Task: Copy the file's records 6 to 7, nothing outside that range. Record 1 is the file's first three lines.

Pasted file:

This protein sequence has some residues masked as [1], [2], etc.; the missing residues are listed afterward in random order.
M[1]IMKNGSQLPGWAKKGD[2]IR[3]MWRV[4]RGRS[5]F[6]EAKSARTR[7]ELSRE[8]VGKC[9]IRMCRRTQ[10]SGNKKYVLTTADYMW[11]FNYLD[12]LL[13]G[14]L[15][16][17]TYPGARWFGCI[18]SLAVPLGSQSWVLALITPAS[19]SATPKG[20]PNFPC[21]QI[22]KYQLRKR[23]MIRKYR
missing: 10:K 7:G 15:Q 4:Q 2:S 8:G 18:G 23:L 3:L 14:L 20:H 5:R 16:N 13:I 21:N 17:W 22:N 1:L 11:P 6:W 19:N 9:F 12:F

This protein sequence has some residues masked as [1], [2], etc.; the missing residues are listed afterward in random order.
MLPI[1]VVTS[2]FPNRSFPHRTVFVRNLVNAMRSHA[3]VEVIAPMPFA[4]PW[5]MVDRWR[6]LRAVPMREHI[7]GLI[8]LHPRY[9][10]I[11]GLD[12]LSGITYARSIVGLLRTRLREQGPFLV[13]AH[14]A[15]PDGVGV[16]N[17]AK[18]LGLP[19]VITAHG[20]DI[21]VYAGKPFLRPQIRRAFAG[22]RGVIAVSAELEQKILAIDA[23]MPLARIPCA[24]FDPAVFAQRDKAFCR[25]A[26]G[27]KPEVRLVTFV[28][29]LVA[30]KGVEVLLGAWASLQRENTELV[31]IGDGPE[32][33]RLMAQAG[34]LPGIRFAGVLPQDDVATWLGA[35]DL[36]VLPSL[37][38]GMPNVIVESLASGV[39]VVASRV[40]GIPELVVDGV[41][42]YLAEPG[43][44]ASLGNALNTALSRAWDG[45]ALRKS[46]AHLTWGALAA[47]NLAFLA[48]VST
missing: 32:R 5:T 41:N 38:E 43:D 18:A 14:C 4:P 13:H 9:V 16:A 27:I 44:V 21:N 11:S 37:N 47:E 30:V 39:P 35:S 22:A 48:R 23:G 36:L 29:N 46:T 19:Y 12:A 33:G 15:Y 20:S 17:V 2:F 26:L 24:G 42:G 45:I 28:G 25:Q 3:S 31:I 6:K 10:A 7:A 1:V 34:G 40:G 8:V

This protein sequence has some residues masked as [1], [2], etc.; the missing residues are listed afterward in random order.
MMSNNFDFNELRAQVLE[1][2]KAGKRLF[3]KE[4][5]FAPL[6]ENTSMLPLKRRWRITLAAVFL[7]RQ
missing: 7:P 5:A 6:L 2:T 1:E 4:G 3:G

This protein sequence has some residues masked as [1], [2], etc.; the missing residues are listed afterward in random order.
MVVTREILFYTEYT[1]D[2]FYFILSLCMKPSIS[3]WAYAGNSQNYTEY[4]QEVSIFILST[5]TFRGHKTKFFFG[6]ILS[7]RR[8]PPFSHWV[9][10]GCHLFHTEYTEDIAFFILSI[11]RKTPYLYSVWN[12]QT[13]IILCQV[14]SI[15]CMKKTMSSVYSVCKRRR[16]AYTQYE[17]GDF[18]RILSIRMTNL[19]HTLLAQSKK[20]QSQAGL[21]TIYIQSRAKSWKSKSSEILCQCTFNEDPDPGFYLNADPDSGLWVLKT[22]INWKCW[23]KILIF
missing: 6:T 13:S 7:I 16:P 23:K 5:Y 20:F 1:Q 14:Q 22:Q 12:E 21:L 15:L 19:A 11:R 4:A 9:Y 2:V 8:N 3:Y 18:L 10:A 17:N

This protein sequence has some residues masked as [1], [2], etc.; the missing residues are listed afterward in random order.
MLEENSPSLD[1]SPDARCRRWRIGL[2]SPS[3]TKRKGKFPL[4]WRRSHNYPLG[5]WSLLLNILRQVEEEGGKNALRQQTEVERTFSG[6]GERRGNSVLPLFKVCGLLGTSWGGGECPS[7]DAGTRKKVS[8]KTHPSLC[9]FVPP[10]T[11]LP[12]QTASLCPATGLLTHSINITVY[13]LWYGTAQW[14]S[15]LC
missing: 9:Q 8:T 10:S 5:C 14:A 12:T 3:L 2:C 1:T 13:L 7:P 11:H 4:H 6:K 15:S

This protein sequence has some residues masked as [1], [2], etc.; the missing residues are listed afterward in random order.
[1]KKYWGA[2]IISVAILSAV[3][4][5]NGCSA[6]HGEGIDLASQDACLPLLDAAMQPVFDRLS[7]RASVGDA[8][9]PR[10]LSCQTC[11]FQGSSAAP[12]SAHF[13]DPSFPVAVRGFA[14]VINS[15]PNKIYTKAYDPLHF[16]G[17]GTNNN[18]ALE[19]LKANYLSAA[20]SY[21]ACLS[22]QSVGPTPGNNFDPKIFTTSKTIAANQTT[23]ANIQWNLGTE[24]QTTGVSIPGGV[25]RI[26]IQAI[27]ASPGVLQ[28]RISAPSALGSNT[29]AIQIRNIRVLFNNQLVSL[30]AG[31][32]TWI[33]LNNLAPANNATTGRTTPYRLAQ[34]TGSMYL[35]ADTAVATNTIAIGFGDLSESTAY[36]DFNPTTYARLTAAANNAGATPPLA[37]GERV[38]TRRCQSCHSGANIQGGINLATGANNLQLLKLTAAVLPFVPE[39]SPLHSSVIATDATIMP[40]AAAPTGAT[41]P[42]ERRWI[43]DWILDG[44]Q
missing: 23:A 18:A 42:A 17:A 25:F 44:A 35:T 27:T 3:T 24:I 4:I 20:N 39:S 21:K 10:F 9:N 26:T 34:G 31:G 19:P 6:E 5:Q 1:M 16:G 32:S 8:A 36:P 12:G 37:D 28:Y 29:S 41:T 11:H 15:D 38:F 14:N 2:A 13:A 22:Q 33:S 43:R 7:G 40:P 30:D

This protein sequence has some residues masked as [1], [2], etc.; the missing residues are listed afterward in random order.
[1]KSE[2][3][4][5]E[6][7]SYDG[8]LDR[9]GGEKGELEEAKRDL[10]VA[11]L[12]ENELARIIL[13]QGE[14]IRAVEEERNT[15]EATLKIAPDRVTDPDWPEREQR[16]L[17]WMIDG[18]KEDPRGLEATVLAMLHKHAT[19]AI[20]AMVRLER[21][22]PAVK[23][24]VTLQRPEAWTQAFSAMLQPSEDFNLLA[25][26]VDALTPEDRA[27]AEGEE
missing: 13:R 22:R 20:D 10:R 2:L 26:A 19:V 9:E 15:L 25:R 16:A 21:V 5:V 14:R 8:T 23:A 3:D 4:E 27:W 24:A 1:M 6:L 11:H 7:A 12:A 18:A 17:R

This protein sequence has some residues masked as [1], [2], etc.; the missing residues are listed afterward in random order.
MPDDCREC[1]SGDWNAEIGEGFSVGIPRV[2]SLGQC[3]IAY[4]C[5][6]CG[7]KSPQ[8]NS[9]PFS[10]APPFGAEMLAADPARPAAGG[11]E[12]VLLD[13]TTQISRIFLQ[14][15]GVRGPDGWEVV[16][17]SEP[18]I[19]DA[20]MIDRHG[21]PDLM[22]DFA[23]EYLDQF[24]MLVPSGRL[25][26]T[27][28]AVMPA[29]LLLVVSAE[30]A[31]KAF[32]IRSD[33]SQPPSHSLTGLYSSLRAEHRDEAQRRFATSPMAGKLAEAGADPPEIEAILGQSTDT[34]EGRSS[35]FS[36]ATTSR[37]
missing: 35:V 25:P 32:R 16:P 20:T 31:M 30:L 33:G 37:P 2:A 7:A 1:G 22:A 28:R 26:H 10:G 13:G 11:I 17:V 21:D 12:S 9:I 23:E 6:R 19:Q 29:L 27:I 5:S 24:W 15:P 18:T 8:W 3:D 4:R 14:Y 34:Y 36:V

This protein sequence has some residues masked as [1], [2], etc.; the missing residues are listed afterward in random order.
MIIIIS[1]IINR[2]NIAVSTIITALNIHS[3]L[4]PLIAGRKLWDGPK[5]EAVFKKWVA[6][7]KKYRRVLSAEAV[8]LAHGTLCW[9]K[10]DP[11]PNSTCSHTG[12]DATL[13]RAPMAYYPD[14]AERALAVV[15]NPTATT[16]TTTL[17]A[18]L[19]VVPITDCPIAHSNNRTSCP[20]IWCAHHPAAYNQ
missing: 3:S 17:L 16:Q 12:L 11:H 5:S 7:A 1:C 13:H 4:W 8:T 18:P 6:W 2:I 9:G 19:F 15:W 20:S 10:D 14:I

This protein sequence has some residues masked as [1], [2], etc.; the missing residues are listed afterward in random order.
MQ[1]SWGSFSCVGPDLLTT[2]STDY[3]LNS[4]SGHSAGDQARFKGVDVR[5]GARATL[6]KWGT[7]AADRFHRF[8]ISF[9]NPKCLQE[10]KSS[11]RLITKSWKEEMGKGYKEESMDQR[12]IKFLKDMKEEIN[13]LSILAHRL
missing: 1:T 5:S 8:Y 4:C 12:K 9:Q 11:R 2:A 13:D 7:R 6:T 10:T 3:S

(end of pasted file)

This protein sequence has some residues masked as [1], [2], etc.; the missing residues are listed afterward in random order.
[1]KKYWGA[2]IISVAILSAV[3][4][5]NGCSA[6]HGEGIDLASQDACLPLLDAAMQPVFDRLS[7]RASVGDA[8][9]PR[10]LSCQTC[11]FQGSSAAP[12]SAHF[13]DPSFPVAVRGFA[14]VINS[15]PNKIYTKAYDPLHF[16]G[17]GTNNN[18]ALE[19]LKANYLSAA[20]SY[21]ACLS[22]QSVGPTPGNNFDPKIFTTSKTIAANQTT[23]ANIQWNLGTE[24]QTTGVSIPGGV[25]RI[26]IQAI[27]ASPGVLQ[28]RISAPSALGSNT[29]AIQIRNIRVLFNNQLVSL[30]AG[31][32]TWI[33]LNNLAPANNATTGRTTPYRLAQ[34]TGSMYL[35]ADTAVATNTIAIGFGDLSESTAY[36]DFNPTTYARLTAAANNAGATPPLA[37]GERV[38]TRRCQSCHSGANIQGGINLATGANNLQLLKLTAAVLPFVPE[39]SPLHSSVIATDATIMP[40]AAAPTGAT[41]P[42]ERRWI[43]DWILDG[44]Q
missing: 23:A 18:A 42:A 17:A 25:F 44:A 35:T 27:T 3:T 24:I 4:I 20:N 39:S 21:K 10:F 9:N 26:T 34:G 31:G 19:P 6:E 5:Q 1:M 16:G 32:S 8:A 36:P 12:G 37:D 28:Y 29:S 41:T 11:H 15:D 38:F 14:N 2:A 13:A 22:Q 33:S 43:R 7:G 40:P 30:D

This protein sequence has some residues masked as [1], [2], etc.; the missing residues are listed afterward in random order.
[1]KSE[2][3][4][5]E[6][7]SYDG[8]LDR[9]GGEKGELEEAKRDL[10]VA[11]L[12]ENELARIIL[13]QGE[14]IRAVEEERNT[15]EATLKIAPDRVTDPDWPEREQR[16]L[17]WMIDG[18]KEDPRGLEATVLAMLHKHAT[19]AI[20]AMVRLER[21][22]PAVK[23][24]VTLQRPEAWTQAFSAMLQPSEDFNLLA[25][26]VDALTPEDRA[27]AEGEE
missing: 13:R 22:R 20:D 10:R 2:L 26:A 19:V 9:E 15:L 25:R 16:A 21:V 5:V 14:R 8:T 23:A 3:D 4:E 27:W 24:A 1:M 6:L 11:H 7:A 12:A 18:A 17:R